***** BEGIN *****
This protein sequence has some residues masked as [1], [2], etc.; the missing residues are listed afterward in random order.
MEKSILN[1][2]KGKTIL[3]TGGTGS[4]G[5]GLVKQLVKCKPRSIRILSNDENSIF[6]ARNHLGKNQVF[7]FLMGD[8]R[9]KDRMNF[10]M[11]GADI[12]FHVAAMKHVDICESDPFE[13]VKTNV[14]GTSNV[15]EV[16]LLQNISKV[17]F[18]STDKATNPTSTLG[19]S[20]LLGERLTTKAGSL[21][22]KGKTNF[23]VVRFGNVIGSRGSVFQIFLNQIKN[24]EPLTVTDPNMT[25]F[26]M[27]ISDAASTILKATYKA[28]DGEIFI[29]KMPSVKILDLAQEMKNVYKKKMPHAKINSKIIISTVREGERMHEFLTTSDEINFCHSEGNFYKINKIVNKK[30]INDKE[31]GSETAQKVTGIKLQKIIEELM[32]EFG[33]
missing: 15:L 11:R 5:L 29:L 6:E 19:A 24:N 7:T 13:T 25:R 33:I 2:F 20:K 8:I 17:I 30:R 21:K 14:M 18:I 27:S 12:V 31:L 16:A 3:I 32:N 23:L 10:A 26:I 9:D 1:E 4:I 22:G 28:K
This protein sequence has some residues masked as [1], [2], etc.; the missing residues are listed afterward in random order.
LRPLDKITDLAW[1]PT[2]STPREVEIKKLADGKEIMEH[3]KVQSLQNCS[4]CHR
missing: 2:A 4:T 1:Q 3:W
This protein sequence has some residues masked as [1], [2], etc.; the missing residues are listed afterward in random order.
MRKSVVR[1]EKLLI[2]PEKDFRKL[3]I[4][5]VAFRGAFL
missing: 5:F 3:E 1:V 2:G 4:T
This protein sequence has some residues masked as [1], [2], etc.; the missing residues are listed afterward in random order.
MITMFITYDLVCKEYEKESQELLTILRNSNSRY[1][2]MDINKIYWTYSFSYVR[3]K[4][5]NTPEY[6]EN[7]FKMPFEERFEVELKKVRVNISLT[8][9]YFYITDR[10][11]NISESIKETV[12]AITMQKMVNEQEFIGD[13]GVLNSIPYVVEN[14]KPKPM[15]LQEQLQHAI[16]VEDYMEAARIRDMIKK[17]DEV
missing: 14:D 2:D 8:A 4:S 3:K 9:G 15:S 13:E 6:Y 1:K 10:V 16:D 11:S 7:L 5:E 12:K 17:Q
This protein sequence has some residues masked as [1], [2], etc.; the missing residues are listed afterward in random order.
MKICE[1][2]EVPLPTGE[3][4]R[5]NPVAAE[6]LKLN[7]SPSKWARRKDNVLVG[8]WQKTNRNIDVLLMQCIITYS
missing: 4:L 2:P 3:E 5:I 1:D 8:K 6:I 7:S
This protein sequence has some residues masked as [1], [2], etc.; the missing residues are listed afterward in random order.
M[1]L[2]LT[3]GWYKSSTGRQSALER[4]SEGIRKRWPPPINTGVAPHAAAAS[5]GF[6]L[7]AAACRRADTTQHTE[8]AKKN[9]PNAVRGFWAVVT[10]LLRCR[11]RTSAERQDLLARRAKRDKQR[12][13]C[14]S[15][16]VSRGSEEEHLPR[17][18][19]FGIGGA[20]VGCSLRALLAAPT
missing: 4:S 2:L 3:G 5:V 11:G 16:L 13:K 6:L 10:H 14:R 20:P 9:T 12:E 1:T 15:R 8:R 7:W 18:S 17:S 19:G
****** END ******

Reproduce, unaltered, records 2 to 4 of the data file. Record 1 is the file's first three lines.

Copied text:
This protein sequence has some residues masked as [1], [2], etc.; the missing residues are listed afterward in random order.
LRPLDKITDLAW[1]PT[2]STPREVEIKKLADGKEIMEH[3]KVQSLQNCS[4]CHR
missing: 2:A 4:T 1:Q 3:W
This protein sequence has some residues masked as [1], [2], etc.; the missing residues are listed afterward in random order.
MRKSVVR[1]EKLLI[2]PEKDFRKL[3]I[4][5]VAFRGAFL
missing: 5:F 3:E 1:V 2:G 4:T
This protein sequence has some residues masked as [1], [2], etc.; the missing residues are listed afterward in random order.
MITMFITYDLVCKEYEKESQELLTILRNSNSRY[1][2]MDINKIYWTYSFSYVR[3]K[4][5]NTPEY[6]EN[7]FKMPFEERFEVELKKVRVNISLT[8][9]YFYITDR[10][11]NISESIKETV[12]AITMQKMVNEQEFIGD[13]GVLNSIPYVVEN[14]KPKPM[15]LQEQLQHAI[16]VEDYMEAARIRDMIKK[17]DEV
missing: 14:D 2:D 8:A 4:S 3:K 9:G 15:S 13:E 6:Y 1:K 10:V 16:D 11:S 7:L 5:E 12:K 17:Q